Wednesday, January 13, 2010
George Benjamin at the San Francisco Symphony
The San Francisco Symphony started a new series last year, hosting a living composer for a couple of weeks while featuring their music on subscription orchestral programs along with chamber music recitals and lots of interviews with the press and public. Last year the focus was on the Russian composer Sofia Gubaidulina, who was given to dour pronouncements but whose music was rich, strange and extraordinary.
This year it's the turn of George Benjamin (above right), a onetime British wunderkind who is just turning 50. He's a charming, articulate interview subject but unfortunately his actual music is rather dreary, a series of complex miniatures that don't amount to very much.
The best part of the concert last week was at the beginning of 1985's "Jubilation," where the Crowden School Allegro Chorus initiated the piece by banging on claves in a simple rhythm before the whole orchestra took up the music and before the kids sang a piercing set of notes over the noisy ensemble. I kept waiting for a sense of actual jubilation to arrive, but instead the music just sort of petered out in a not very interesting way.
The other Benjamin composition on the program was 2004's "Dance Figures," a huge orchestration of nine piano miniatures that hardly lasted fifteen minutes. It was alternately quiet, noisy, complicated and boring, and made me long to see the actual ballet that was choreographed with this piece in Brussels since the music alone wasn't very compelling, even under conductor David Robertson's passionate conducting (above left).
I went to the concert with the pianist Sarah Cahill above, who has a weekly radio show on Sunday evenings on KALW (91.7), and who interviewed Benjamin on the evening after the concert. The interview turned out to be fascinating, but unfortunately the talk about the music was more interesting than the actual excerpts that were played which is not a good sign. For instance, there was an excerpt from Benjamin's recent, first foray into opera, "Into The Little Hill," a treatment of the Pied Piper story written for chamber orchestra, a contralto and a shriekingly high soprano, and the gloomy, ugly sounds made me never want to hear anything by the composer again.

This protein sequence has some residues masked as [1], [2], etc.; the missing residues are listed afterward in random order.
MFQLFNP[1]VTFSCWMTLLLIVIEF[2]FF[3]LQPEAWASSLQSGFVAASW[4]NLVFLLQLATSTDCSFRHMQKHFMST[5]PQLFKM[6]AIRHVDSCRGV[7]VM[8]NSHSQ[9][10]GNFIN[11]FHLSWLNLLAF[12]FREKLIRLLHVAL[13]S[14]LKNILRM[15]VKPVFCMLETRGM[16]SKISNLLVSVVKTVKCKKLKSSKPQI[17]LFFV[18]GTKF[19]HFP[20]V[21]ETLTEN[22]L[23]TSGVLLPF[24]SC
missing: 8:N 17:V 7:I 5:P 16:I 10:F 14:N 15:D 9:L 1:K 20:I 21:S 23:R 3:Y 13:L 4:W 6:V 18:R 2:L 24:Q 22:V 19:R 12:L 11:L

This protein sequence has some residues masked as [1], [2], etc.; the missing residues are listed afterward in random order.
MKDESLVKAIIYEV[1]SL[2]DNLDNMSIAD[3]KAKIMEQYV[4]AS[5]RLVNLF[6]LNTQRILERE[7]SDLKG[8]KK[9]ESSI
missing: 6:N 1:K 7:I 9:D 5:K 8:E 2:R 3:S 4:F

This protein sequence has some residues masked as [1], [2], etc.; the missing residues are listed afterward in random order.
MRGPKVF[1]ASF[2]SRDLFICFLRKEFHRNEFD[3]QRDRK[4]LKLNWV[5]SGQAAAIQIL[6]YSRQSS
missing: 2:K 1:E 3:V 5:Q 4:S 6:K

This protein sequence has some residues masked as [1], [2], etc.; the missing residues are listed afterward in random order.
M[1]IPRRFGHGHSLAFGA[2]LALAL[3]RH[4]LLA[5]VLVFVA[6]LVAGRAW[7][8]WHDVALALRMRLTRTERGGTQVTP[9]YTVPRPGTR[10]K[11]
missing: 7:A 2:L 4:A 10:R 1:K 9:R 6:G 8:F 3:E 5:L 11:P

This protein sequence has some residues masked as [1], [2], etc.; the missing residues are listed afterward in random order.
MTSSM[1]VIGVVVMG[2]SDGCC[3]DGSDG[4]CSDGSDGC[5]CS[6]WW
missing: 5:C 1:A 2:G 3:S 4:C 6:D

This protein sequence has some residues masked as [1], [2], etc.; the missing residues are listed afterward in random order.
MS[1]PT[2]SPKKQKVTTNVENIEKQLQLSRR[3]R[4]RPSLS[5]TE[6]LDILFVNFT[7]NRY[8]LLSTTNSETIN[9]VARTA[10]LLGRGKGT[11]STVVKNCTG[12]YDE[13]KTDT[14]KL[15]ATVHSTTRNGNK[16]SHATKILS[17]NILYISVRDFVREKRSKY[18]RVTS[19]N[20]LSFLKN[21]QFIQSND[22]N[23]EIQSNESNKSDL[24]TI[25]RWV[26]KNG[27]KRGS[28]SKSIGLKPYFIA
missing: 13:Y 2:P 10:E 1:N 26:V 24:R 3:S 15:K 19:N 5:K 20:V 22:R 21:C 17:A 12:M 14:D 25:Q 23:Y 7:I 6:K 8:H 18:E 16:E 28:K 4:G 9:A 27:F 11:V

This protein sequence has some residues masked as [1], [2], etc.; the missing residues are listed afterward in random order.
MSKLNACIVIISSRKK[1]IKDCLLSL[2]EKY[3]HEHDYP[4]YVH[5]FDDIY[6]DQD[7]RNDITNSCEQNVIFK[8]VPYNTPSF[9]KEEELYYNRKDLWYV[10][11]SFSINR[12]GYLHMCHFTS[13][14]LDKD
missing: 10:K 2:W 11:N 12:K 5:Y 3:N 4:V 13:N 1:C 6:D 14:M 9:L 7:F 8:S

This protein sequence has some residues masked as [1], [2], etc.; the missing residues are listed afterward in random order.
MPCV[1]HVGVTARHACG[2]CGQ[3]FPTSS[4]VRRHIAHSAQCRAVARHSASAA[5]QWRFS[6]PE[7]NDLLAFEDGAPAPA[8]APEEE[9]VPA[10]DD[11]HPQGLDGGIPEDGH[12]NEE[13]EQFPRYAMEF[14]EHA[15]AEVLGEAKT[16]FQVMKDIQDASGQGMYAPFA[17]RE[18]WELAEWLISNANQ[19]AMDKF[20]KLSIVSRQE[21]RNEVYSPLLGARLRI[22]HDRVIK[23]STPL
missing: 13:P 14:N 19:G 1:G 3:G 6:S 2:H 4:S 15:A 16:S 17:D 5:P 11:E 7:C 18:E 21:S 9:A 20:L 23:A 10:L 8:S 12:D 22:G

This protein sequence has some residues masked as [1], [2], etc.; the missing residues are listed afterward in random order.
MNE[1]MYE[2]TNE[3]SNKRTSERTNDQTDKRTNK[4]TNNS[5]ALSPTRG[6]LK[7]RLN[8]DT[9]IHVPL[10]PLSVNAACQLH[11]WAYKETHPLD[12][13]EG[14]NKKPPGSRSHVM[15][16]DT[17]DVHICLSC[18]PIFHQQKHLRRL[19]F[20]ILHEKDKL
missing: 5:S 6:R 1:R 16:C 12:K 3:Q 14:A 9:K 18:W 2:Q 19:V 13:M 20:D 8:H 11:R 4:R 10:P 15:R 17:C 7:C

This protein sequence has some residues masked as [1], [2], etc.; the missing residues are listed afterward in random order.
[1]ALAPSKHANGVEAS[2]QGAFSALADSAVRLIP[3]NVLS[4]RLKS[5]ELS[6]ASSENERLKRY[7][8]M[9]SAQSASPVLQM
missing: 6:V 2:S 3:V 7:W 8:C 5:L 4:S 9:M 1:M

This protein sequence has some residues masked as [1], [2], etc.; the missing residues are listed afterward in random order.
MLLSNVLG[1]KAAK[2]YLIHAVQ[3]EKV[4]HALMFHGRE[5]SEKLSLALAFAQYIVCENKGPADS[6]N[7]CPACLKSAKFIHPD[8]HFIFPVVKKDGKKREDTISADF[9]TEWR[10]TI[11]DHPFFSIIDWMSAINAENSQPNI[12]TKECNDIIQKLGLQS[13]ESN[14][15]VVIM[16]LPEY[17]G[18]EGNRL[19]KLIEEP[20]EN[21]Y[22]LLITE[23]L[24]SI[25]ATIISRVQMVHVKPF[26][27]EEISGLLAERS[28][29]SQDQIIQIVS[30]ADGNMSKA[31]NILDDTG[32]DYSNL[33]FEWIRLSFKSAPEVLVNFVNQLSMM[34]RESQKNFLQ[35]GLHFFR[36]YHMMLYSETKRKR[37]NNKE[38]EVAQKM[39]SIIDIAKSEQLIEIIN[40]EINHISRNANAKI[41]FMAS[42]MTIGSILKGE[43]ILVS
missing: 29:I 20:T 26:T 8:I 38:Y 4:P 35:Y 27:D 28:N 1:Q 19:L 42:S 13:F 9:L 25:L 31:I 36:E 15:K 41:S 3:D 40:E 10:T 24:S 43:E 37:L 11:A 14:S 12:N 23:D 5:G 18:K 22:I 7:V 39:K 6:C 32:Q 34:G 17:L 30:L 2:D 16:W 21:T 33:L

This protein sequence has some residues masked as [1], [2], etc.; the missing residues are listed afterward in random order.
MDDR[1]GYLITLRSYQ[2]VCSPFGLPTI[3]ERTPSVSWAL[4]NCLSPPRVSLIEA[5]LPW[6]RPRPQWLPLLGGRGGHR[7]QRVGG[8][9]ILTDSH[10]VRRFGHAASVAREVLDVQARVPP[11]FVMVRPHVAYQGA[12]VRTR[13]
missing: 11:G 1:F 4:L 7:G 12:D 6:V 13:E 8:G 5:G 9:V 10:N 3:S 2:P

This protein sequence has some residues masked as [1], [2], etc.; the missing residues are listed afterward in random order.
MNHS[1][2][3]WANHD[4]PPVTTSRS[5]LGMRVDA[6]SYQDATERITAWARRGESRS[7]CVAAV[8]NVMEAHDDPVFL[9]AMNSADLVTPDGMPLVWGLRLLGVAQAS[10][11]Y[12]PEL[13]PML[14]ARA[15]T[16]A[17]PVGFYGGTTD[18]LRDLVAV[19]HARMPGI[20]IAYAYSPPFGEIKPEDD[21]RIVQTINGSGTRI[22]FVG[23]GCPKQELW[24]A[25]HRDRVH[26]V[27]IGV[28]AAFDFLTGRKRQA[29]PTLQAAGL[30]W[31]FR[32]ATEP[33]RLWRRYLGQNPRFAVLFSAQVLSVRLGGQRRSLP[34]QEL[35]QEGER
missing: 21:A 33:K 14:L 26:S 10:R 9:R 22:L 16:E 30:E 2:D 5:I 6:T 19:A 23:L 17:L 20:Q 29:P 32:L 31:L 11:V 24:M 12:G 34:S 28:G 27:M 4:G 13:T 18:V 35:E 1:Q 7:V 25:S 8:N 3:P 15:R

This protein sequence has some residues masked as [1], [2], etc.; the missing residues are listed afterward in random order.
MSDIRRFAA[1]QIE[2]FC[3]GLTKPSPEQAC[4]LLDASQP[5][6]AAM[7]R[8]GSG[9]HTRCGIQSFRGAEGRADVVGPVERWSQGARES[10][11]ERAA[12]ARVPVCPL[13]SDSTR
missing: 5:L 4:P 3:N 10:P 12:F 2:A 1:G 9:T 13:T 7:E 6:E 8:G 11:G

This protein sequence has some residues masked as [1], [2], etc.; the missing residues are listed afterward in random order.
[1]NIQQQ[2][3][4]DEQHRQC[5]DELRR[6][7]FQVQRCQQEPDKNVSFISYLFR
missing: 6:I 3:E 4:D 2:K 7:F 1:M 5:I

Though Benjamin is the opposite of prolific, he certainly does have his finger on musical politics. He's going to be returning to London after these concerts to celebrate his 50th birthday with a series of gala concerts of his musical work, and is returning to be the conductor and composer-in-residence at the Ojai Music Festival in Southern California this summer. Benjamin's music isn't bad, exactly. I just don't see it being played 50 years from now, and the only thing truly memorable about Saturday night's concert was the insane pair of high heels Sarah and I spotted on a fellow patron.